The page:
Nieuws - 8 augustus 2012

Kema gets down to business to make disease-resistant bananas

Wageningen phytopathologist Gert Kema and French researchers published the banana genome sequence in Nature in July. The wild banana (Musa acuminate) has genes which are resistant to the dreaded Panama disease. Kema will set up his own company to track down these genes.

Gert Kema
The bananas which we eat - the Cavendish variety - are grown in monoculture cultivation, which is becoming more susceptible to fungi. In particular, the soil fungus Fusarium oxysporum, for which Kema is an expert in, affects banana plantations all over the world. As a result, large quantities of herbicides are used, and there is now a Fusarium strain which the Cavendish banana is not resistant to: the Tropical Race 4 has shown up in Southeast Asia. The genome researchers discovered to their surprise that the wild variety of the banana is resistant to the TR4. 
'This wild variety is not edible,' says Kema. 'Unlike the Cavendish, which is sterile, the wild variety contains many seeds. Since we now know the genome sequence of this wild variety, we have the basic reference for breeding a resistant banana for consumption.' 
Are you going to cross the wild variety and then search for the genes which are responsible for the resistance? 
'We want to produce about a hundred new plants from the Musa and then determine which ones are resistant, and afterwards look for the genes responsible for this resistance against Fusarium. We will then introduce these genes into commercial varieties.' 
Who will finance the research? 
'Setting up a company appears to be the best way to get hold of money needed for the research, which is what I'm doing. I have been asking research fund providers and companies in the past five years whether they would finance research into developing resistant banana varieties. Public funding is hard to come by, and even banana giants such as Chiquita and Del Monte have less money for research than what most people think. But now I've found investors interested in developing resistant banana varieties. These are mainly private investors or philanthropists. I hope to link their investment in my company to public funds. The company will have three owners, the other two being an Australian professor and a Philippine banana company.'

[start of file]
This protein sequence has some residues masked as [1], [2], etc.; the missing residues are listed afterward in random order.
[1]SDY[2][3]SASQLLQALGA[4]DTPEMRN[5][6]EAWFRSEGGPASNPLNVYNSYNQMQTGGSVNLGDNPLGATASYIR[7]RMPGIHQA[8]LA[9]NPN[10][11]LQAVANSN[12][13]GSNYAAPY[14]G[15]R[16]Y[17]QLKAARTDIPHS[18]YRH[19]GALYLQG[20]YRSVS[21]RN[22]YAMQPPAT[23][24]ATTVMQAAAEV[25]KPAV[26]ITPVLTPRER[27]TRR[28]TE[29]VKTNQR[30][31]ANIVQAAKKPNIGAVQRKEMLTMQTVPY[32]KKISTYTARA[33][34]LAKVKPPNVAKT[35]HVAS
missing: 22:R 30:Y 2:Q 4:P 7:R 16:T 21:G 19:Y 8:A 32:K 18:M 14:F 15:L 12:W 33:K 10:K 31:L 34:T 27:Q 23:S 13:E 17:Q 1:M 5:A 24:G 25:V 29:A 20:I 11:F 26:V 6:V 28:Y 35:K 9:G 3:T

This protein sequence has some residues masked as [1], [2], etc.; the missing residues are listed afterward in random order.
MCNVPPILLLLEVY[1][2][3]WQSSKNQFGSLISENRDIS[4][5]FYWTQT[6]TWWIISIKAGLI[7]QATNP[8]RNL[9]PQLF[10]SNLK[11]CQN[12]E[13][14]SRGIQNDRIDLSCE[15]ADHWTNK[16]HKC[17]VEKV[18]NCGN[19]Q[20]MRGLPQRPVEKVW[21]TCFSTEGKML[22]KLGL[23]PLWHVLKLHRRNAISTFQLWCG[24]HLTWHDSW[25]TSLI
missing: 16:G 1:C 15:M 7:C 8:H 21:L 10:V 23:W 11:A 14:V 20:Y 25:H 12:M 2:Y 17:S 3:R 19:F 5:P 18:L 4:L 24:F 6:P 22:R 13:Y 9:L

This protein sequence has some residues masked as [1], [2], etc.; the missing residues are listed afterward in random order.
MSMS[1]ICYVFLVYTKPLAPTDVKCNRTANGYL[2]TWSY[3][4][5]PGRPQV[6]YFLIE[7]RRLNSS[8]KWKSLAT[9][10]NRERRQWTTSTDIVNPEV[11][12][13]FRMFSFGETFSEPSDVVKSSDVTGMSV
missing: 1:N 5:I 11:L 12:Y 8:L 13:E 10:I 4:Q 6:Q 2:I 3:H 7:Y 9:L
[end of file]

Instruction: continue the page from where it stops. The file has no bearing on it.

Are one or two genes sufficient to make the banana resistant? In the case of the potato blight fungus Phytophthora, mutations continuously break down the disease resistance of potatoes.  
'Unlike Phytophthora, Fusarium does not reproduce itself sexually. As such, the mutations which can occur in this enemy of the banana will be much fewer. Therefore, the resistance genes used in banana cultivation can provide a much longer protection. This can also be seen in practice. In the previous century, the former food banana Gros Michel was wiped out by Fusarium in the 1950's. Then came the discovery that the Cavendish was resistant against this disease. This is still the case in Latin America. The use of resistant genes is therefore a sustainable solution.' 
Don't the French researchers who unravelled the genome together with you want to participate in the company? 
'France has its own research programme to develop a resistant variety; it's trying to reproduce the resistance by crossing the wild variety. This classical method will certainly take ten years before producing results. I've decided to use another method. I will develop a cisgenetic banana and introduce specific resistance genes from the wild banana into commercial varieties. This approach is more precise and faster.'
Two years ago, Kema developed a quick DNA test to detect the disease pathogen in banana plantations.